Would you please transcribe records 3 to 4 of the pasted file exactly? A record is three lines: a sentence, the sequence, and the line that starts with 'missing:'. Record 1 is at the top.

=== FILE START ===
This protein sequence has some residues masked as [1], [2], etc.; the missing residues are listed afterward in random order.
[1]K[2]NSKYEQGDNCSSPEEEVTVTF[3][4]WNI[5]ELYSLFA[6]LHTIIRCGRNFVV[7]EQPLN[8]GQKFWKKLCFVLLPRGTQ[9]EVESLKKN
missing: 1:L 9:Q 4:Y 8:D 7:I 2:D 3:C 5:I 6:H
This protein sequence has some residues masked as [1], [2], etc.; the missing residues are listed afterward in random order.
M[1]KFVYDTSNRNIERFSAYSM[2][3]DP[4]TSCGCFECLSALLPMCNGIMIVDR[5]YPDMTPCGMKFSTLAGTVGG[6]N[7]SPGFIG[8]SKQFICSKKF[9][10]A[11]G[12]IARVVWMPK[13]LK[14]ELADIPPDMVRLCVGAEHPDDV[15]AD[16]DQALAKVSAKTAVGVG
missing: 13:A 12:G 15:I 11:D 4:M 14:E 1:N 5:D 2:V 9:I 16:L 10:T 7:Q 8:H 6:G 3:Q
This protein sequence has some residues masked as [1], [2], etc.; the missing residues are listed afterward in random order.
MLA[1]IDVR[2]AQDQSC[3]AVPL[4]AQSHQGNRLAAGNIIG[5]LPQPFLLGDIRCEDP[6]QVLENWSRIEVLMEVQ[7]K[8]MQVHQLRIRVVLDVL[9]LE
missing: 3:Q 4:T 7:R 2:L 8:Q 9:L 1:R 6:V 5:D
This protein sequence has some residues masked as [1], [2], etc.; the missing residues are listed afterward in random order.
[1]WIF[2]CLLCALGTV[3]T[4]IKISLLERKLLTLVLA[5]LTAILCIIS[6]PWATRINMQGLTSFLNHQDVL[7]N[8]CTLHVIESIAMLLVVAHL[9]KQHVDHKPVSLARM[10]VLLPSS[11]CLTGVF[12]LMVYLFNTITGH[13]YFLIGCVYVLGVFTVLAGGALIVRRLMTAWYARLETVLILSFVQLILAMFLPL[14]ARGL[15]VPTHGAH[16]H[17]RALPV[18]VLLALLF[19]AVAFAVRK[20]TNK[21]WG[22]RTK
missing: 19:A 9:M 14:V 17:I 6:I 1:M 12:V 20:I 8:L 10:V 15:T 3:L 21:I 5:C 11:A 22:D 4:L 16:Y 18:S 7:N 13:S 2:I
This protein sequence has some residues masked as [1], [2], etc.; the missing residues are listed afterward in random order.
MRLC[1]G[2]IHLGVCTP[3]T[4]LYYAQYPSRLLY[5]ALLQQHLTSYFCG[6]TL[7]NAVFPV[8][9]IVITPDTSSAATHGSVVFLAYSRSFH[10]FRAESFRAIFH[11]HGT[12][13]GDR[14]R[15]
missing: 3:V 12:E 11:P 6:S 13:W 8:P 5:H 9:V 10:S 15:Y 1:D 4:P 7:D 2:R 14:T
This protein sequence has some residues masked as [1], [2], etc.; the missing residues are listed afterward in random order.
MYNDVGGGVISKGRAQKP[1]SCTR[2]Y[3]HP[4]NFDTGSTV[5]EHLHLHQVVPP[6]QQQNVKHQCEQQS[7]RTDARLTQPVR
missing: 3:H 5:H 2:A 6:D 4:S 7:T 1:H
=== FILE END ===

This protein sequence has some residues masked as [1], [2], etc.; the missing residues are listed afterward in random order.
MLA[1]IDVR[2]AQDQSC[3]AVPL[4]AQSHQGNRLAAGNIIG[5]LPQPFLLGDIRCEDP[6]QVLENWSRIEVLMEVQ[7]K[8]MQVHQLRIRVVLDVL[9]LE
missing: 3:Q 4:T 7:R 2:L 8:Q 9:L 1:R 6:V 5:D
This protein sequence has some residues masked as [1], [2], etc.; the missing residues are listed afterward in random order.
[1]WIF[2]CLLCALGTV[3]T[4]IKISLLERKLLTLVLA[5]LTAILCIIS[6]PWATRINMQGLTSFLNHQDVL[7]N[8]CTLHVIESIAMLLVVAHL[9]KQHVDHKPVSLARM[10]VLLPSS[11]CLTGVF[12]LMVYLFNTITGH[13]YFLIGCVYVLGVFTVLAGGALIVRRLMTAWYARLETVLILSFVQLILAMFLPL[14]ARGL[15]VPTHGAH[16]H[17]RALPV[18]VLLALLF[19]AVAFAVRK[20]TNK[21]WG[22]RTK
missing: 19:A 9:M 14:V 17:I 6:I 1:M 12:V 20:I 8:L 10:V 15:T 3:L 21:I 5:C 11:A 22:D 4:L 16:Y 18:S 7:N 13:S 2:I